Optional; great for taking out “mistake” brush strokes or carving thin lines in a painting (distant roads, power lines, rigging, etc.). Here’s one on Jerry’s and Amazon.
Bring a variety of sizes: 6-7 small panels ( between 4 x 6” to 8 x 10”) or some taped off larger panels for value studies. Bring three 8 x 10” to 12 x 16” for your afternoon paintings (one per day). You can bring a couple of larger panels if you’d like help starting a studio piece to finish later. Feel free to bring a square size or other unusual dimension if it fits the composition you have in mind.
There are a ton of options for painting panels, and this is the biggest price differential you’ll encounter in buying art supplies. (Yes, paint prices vary wildly, but for most artists, paint tubes last long enough that they’re less significant as a portion of the total supply budget.) I’d probably use New Tradition’s L600 or RayMar L64 exclusively if price were no object, but at $35+ for a midsize panel, that cost adds up quickly and can make me hesitant when painting…never a good thing! I use the more expensive stuff for larger studio work when I’ve put more time and research into a piece.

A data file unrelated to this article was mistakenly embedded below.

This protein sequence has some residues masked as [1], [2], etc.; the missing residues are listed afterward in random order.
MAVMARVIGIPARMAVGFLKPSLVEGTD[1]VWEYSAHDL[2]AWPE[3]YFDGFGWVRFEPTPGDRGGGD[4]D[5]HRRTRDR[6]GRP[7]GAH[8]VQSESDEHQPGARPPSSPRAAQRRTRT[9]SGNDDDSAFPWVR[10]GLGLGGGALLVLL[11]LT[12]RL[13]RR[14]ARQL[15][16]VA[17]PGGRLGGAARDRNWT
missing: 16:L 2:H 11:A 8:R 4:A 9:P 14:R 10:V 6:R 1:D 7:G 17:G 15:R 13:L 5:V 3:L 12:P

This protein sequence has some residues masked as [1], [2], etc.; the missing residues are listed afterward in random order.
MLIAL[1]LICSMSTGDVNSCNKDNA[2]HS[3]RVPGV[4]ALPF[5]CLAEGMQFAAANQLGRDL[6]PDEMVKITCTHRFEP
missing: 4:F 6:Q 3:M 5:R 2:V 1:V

Centurion DP LX Oil Primed Linen Panels
As deeply inexpensive as these panels are, they’re a great substrate. If you typically use RayMar’s medium weave linens or other toothier surfaces, you may not like Centurion. But I use them often since I never worry about “wasting” them—and the double-primed linen covers quickly, which is great for plein air work. You can buy them from Jerry’s Artarama, but you’ll get about a 75% markdown if you become a member of Art Supply Wholesale ($99/per year) and order there. The other plus: as with more expensive surfaces, the double oil priming can be wiped down with a paper towel during the block-in stage to create highlights. You can’t do this on most affordable surfaces.
Their L600 is a joy to work on. It’s a smooth, oil-primed linen, available mounted on 3/16” Gatorfoam or on birch. They also carry different Claessens linens as does Sourcetek.
RayMar’s L64 is a beautiful surface—it’s an Artfix Belgian linen that runs smoother than their other oil-primed fine weave linen (which I’ve found to require massive amounts of paint simply to cover the canvas!). Quang Ho uses the L64 from RayMar. The only downside to the RayMar panels (apart from price) is that the hard panel on which they mount linen is very heavy compared to Gatorfoam or MDF. This is an issue if you’re carrying them for plein air or packing them for travel. The new butterfly panel light option they have is truly lightweight, but hyper flexible to a point that I’d be nervous painting on it or trusting it inside a panel carrier.